The protein kinases are the top class of drug targets for the development of new cancer therapeutics. Existing kinase inhibitors, which target the highly-conserved active sites of kinases, have major limitations including poor selectivity and a high incidence of clinical resistance leading to treatment failure. New allosteric inhibitors, which bind in other pockets outside the kinase active site and trigger structural changes that block kinase activity, are far more selective and are highly effective at overriding clinical resistance to conventional kinase inhibitors. However, allosteric kinase inhibitors have proven extremely challenging to identify with existing drug screening technologies, and are only available for a small handful of kinases. A major reason for this failure of existing drug screening technologies is that they cannot detect the atomic- scale structural changes that define the mode of action of allosteric kinase inhibitors. We have developed a game-changing high-throughput screening technology, based on nanosecond time-resolved fluorescence, that can identify allosteric inhibitors by tracking with atomic resolution the structural changes they trigger in the kinase drug target. Applying this technology to the mitotic protein kinase Aurora A, we have shown that it can simultaneously track inhibitor binding affinity and allosteric effects on the kinase, can classify inhibitors into different allosteric subtypes, and is sufficiently accurate, rapid and scalable to handle high-throughput screening projects. To maximize the impact of the technology on the drug discovery pipeline, several technical barriers need to be surmounted to expand the scope of the technology beyond the current single drug target Aurora A. Our current technology is based on a chemical labeling procedure for incorporating fluorescent probes, cysteine labeling, that is not readily applicable to many important kinase drug targets due to the presence of cysteine residues important for structural integrity and catalytic function. In this proposal, we broaden the scope of the technology to make it applicable to the majority of the ~500 human kinases by developing a series of new tools for site-specific probe incorporation and by expanding the range and type of small molecules that can be identified in screening. Finally, we benchmark the suitability of the technology for real-world drug discovery efforts by performing a high-throughput screening project to identify novel allosteric inhibitors of at least one protein kinase for which no allosteric inhibitors are currently available. The success of this project will bring an entirely-new allosteric drug discovery technology into being, with unique capabilities that no existing technology can provide. Employment of this approach could jumpstart the discovery of allosteric kinase inhibitors for a large number of important cancer drug targets, broadening the range of therapeutic options for cancer patients and providing a much-needed new approach for combating the high prevalence of clinical resistance to first-line kinase inhibitor therapies.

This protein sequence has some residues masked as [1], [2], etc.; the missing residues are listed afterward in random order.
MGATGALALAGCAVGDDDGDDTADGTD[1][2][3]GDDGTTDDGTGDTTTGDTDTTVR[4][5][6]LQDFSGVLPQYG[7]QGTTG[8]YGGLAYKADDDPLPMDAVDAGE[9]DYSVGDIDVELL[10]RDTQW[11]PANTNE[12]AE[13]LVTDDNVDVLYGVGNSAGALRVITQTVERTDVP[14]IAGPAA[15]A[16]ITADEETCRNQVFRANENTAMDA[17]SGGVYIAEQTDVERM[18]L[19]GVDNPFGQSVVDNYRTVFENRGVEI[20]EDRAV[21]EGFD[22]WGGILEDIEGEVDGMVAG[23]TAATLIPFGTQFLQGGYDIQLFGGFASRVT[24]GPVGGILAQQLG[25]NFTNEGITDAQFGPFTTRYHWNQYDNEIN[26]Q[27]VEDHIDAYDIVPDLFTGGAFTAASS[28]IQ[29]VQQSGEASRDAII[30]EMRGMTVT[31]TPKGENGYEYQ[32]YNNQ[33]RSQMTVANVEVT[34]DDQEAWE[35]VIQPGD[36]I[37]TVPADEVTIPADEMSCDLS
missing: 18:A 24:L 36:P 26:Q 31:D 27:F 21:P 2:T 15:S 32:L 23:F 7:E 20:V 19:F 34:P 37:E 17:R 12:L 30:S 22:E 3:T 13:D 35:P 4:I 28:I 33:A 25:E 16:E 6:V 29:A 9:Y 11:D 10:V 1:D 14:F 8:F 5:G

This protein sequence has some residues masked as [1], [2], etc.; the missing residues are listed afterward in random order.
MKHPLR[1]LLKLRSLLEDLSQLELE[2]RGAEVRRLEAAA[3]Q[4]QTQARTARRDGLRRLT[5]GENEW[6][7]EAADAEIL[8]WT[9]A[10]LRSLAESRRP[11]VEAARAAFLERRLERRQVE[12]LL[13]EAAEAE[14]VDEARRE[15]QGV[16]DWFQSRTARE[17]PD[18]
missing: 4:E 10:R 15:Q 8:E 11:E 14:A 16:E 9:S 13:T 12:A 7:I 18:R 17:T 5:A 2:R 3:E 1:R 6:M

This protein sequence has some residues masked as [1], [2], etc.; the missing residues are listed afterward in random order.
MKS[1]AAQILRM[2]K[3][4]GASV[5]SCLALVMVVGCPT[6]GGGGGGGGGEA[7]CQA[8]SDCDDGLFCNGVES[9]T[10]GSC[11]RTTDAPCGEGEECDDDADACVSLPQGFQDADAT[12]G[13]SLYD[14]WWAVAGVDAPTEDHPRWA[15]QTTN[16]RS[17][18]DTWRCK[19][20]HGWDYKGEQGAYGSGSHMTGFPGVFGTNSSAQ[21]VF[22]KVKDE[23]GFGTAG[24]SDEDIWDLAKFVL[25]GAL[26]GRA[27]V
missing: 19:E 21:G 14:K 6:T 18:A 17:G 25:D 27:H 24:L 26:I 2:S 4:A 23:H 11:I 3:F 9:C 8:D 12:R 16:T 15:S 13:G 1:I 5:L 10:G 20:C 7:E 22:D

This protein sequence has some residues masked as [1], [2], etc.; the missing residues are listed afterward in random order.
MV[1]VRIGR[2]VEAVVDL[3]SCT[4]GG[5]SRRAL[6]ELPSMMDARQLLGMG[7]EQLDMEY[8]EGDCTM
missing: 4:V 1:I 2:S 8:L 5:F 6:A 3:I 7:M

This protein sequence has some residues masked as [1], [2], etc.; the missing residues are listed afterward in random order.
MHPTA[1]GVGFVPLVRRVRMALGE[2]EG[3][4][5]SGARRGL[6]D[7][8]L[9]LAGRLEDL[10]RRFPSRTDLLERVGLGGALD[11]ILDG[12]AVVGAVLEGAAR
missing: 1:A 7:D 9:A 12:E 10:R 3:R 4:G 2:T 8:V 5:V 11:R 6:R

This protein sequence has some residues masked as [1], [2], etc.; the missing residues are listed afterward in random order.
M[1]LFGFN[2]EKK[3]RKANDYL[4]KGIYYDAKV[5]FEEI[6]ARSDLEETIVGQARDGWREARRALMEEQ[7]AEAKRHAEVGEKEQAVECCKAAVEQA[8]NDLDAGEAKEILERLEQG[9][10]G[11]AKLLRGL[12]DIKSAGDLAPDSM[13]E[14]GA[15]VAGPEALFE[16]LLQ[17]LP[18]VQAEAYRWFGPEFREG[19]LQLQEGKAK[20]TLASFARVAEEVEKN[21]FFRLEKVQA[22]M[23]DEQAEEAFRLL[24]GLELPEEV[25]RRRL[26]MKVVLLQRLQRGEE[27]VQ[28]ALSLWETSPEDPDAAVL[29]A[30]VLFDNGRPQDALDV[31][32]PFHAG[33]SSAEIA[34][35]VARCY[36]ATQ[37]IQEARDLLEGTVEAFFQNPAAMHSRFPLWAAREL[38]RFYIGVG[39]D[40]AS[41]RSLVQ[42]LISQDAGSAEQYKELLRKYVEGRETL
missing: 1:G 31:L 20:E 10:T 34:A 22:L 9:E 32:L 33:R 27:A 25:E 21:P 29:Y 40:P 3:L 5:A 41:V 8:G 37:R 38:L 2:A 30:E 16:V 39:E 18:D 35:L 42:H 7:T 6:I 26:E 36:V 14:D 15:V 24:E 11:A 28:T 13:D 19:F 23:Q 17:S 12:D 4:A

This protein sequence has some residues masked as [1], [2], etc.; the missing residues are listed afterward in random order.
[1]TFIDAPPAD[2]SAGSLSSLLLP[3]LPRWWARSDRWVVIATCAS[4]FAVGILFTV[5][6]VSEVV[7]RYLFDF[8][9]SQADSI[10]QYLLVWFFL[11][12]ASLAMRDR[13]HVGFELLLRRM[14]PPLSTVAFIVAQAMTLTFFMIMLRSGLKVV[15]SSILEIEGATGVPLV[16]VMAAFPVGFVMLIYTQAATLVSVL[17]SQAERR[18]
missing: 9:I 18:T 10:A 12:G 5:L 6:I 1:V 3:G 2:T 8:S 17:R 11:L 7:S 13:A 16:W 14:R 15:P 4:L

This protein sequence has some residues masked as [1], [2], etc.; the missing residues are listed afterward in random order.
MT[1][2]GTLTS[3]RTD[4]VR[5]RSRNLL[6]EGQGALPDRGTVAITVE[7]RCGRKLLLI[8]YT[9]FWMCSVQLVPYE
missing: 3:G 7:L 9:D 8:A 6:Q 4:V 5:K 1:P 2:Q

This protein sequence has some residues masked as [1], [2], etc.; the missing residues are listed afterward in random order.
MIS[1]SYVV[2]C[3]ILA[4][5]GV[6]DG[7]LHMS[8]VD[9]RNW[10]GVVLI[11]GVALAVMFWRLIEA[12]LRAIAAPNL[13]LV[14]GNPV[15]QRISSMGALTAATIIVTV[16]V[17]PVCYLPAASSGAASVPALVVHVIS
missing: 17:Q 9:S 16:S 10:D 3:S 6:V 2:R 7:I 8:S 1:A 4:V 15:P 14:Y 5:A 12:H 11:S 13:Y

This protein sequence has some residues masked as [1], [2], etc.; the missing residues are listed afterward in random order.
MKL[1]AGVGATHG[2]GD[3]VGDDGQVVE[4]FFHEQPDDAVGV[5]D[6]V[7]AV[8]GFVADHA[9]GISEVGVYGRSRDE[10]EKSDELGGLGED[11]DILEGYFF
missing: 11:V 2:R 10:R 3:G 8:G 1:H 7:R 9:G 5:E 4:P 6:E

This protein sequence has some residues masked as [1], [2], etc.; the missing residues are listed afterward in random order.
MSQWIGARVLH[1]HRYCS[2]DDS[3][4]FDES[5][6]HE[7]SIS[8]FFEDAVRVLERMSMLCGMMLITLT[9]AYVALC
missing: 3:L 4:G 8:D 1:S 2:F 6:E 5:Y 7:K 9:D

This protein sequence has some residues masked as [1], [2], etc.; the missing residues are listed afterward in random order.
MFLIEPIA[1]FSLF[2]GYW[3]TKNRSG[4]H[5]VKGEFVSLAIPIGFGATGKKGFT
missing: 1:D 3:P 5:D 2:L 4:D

Public Health Relevance

Protein kinases are the targets of the majority of new cancer drug development, but existing ATP-competitive inhibitors have major limitations, and next-generation allosteric inhibitors are challenging to identify with existing screening technologies. This project develops a cutting-edge new technology for identifying allosteric inhibitors by tracking the structural changes they trigger in the target kinase with atomic resolution, and broadens the scope of this new technology to make it applicable to the majority of human kinases.

National Institute of Health (NIH)
National Cancer Institute (NCI)
Exploratory/Developmental Grants Phase II (R33)
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Special Emphasis Panel (ZCA1)
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Mckee, Tawnya C
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University of Minnesota Twin Cities
Schools of Medicine
United States
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